Ariana DeBose brought her güagüancó to the stiff BAFTA Awards, and it seemed out of place to many.

The Oscar winner and her dancers opened the ceremony by bursting onto the stage after presenter Richard E. Grant’s opening monologue with a tribute to the women in the room.

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DeBose sang “Sisters Are Doing It For Themselves” and “We Are Family,” as well as an original rap, highlighting the talent of the women nominated for the awards.

“Angela Bassett did the thing, Viola Davis my ‘Woman King,’ Blanchett Cate, you’re a genius, Jamie Lee, you are all of us,” sang DeBose, dancing with the talent that won her love and recognition on the Broadway boards.

However, for those who haven’t danced beyond their living rooms, the performance was clumsy and subjected Ariana DeBose to unscrupulous trolling on social media.

For Stuart Heritage, reviewer for The Guardian, “technically it was a musical performance by Ariana DeBose, but it was a performance so gormless, so busy, so deeply and unsettlingly confusing, that to give it a name would only serve to minimize it.”

However, for both the performance producer and those who have paid attention, DeBose’s presentation was full of meaning.

Ariana DeBose pays tribute to her queens

Whether Ariana DeBose was invited to perform at the coronation of King Charles or not, we all agreed when she said, “Viola Davis, my woman King.”

Likewise, the West Side Story actress recognized Angela Bassett for her awards nomination and her talented career as Tina Turner, Michelle Obama, or Lady Percy; she acknowledged the talent of Kate Blanchett, Jamie Lee, Michelle Yeoh, and Danielle Deadwyler.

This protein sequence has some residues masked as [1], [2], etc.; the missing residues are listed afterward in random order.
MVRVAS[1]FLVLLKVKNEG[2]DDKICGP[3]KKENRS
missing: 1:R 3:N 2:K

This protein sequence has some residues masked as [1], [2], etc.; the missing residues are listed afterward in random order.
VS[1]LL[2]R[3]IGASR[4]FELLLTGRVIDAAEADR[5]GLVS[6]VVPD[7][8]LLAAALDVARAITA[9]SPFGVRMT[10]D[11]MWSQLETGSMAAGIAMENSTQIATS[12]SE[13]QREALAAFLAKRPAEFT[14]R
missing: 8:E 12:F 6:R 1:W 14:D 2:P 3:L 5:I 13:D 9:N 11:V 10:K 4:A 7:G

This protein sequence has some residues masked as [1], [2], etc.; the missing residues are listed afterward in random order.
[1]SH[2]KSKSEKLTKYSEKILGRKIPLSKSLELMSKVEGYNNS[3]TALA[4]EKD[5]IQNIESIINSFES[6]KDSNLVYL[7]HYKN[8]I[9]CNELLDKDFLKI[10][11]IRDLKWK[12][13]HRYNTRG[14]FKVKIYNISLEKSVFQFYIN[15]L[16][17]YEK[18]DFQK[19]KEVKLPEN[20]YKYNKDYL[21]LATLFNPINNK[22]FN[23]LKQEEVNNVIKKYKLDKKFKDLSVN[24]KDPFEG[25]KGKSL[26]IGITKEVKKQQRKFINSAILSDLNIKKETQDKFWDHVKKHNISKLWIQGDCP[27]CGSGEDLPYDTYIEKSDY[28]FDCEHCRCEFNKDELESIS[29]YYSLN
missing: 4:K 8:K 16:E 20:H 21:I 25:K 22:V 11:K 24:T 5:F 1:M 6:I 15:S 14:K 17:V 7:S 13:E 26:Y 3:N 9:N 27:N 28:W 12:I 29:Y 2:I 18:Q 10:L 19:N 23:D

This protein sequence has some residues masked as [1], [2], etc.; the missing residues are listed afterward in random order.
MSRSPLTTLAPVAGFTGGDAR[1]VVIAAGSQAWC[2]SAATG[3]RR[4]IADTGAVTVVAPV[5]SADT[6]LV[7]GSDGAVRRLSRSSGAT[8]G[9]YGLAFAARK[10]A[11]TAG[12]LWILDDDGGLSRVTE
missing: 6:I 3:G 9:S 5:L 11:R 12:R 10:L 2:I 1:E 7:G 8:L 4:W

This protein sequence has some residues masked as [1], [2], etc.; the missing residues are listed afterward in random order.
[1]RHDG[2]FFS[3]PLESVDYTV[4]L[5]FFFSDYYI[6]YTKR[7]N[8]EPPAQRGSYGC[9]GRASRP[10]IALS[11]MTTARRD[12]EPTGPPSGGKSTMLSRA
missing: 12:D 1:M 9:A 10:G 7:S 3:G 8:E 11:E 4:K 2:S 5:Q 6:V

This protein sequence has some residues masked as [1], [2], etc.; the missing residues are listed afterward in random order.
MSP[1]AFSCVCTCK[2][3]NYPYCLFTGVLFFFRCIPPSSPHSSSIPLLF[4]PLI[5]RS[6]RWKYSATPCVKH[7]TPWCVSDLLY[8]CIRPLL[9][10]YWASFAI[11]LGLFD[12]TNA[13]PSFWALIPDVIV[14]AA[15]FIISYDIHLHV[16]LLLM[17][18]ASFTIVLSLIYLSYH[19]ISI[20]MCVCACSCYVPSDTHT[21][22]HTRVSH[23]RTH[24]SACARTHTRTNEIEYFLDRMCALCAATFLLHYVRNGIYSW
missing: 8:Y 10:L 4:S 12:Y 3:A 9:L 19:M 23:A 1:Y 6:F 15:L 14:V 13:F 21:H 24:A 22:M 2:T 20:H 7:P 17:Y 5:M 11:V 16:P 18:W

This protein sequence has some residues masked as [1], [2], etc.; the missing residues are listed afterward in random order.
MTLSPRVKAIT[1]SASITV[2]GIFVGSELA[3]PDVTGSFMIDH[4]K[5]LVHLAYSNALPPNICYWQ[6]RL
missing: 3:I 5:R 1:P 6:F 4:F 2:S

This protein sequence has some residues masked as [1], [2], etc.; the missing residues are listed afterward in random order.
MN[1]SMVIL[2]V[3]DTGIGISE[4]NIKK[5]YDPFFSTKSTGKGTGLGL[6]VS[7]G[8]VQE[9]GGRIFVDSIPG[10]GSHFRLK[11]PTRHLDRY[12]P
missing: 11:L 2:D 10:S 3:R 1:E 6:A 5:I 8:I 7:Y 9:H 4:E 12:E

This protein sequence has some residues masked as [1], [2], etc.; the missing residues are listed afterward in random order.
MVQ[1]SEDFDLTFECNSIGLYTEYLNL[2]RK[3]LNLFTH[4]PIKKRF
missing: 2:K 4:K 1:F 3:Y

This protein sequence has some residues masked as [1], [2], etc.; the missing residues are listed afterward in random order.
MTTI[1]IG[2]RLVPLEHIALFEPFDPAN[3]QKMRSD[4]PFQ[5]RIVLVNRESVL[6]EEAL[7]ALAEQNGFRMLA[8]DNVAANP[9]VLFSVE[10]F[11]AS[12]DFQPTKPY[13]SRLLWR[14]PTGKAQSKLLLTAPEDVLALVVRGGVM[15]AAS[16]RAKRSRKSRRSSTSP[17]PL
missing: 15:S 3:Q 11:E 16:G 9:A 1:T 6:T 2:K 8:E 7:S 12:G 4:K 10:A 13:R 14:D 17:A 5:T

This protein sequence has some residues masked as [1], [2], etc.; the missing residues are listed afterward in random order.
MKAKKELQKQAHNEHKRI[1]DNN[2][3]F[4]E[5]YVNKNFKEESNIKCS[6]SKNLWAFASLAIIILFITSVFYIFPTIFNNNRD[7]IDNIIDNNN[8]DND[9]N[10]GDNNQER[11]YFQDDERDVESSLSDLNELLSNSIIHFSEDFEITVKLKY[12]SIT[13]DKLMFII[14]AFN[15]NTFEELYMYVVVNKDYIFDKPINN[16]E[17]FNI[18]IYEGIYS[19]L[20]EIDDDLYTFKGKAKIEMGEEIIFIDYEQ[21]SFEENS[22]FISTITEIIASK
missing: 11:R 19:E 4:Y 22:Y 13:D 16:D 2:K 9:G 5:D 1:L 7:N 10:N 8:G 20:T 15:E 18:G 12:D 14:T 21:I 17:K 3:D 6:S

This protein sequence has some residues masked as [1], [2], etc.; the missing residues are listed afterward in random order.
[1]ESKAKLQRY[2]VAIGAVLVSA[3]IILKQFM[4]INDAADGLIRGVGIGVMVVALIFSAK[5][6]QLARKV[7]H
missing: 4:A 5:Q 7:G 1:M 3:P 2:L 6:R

“I made the British people clap,” she said to co-host Alison Hammond backstage later in the show.

But perhaps the British world wasn’t ready for her talent.

For Nick Bullen, producer of the BAFTA Awards, the Twitter criticism of Ariana DeBose was “incredibly unfair.”

“We wanted to open the show with some energy, some fun, and also lay out straight away that this was hopefully going to feel like a different night, but with a familiarity as well, and what Ariana did was exactly that,” says Bullen.

“I think a lot of people don’t like change, and there’s a view that the BAFTAs have to be this slightly stiff, traditional British, middle-England messaging. But American awards shows have much more razzmatazz, much more showbiz, and perhaps a broader range of people being involved. We felt we were not about revolution. We’re about evolution.”

And while DeBose shut down her Twitter account to protect her mental health, she seems to be on top of what really matters.

Under a popular Instagram post that compiled some of the funniest memes generated after her BAFTA performance, the actress commented Monday, “Honestly, I love this.”

And so do we.